The binomial process | Vose Software

# The binomial process

Definition

A binomial process is a random counting system where there are n independent identical trials, each one of which has the same probability of success p, which produces s successes from those n trials (where 0 ≤ sn and n > 0 obviously). There are thus three parameters {n, p, s} that between them completely describe a binomial process. Associated with each of these three parameters are three distributions that describe the uncertainty about or variability of these parameters. The three distributions require that one has knowledge of two parameters in order to use these distributions to estimate the third.

Simple example

The simplest example of a binomial process is the toss of a coin. If we define 'heads' as a success, each toss has the same probability of success p (0.5 for a fair coin). Then, for a given number of trials n (tosses of a coin), the number of successes will be s (the number of 'heads'. Each trial can be thought of as a random variable that returns either a 1 with probability p or a 0 with probability (1-p). Such a trial is often known as a Bernoulli trial, and the probability (1-p) is often given the label q.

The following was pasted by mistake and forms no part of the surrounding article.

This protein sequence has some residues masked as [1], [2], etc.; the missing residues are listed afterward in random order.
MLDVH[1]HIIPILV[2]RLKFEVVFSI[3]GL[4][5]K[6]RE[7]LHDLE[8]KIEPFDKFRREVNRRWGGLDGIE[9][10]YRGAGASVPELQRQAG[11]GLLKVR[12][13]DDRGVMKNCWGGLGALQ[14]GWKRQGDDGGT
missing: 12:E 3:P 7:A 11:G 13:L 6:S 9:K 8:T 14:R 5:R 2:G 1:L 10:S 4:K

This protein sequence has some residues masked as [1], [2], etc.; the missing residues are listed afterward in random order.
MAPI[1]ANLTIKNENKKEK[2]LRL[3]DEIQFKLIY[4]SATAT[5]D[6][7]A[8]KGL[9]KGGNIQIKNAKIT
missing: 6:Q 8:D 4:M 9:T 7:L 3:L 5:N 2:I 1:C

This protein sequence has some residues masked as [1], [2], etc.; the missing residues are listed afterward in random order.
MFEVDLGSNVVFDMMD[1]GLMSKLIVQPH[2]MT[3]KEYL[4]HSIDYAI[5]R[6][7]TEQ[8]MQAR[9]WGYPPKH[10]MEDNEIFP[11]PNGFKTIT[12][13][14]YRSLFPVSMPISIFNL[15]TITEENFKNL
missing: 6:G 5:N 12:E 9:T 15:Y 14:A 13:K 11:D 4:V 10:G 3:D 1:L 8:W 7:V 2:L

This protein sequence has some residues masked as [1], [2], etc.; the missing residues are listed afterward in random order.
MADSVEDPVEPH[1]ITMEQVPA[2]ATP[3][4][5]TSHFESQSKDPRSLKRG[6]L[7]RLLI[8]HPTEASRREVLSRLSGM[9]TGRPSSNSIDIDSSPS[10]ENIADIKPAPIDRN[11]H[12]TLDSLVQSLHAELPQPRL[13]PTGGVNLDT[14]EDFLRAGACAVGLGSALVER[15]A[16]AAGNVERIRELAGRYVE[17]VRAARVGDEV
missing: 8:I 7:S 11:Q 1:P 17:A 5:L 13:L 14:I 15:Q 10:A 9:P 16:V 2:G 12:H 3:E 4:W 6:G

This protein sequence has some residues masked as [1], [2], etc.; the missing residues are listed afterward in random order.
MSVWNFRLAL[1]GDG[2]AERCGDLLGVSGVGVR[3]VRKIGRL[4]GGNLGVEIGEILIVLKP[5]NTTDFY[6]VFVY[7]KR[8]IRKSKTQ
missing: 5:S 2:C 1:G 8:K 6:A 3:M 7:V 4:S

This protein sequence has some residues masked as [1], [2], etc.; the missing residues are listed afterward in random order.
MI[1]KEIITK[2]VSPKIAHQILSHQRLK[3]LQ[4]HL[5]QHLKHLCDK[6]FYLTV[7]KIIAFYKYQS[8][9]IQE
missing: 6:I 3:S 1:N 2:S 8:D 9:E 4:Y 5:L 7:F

The distributions

As explained above, there are essentially three distributions that describe the uncertainty or randomness of the three components of the binomial process, s, n and p.  These three distributions are described in the following sections.  The relationship between these distributions is also shown graphically in the section Introduction to stochastic processes. Finally, whereas the second section describes the randomness of the number of trials n  to achieve s successes, the fourth section describes a distribution of the uncertainty (not randomness !) of n, after observing s successes.  The answers can be different!

Summary of results for the binomial process

 Quantity Formula Notes Number of successes s = VoseBinomial(n,p) Probability of success p = VoseBeta(s+1,n-s+1)  p  = VoseBeta(a+s, b+n-s) assuming Uniform prior  assuming Beta(a,b) prior Number of trials n = s + VoseNegBin(s,p)  n  = s + VoseNegBin(s+1,p) when last trial is a success  when last trial not known to be a  success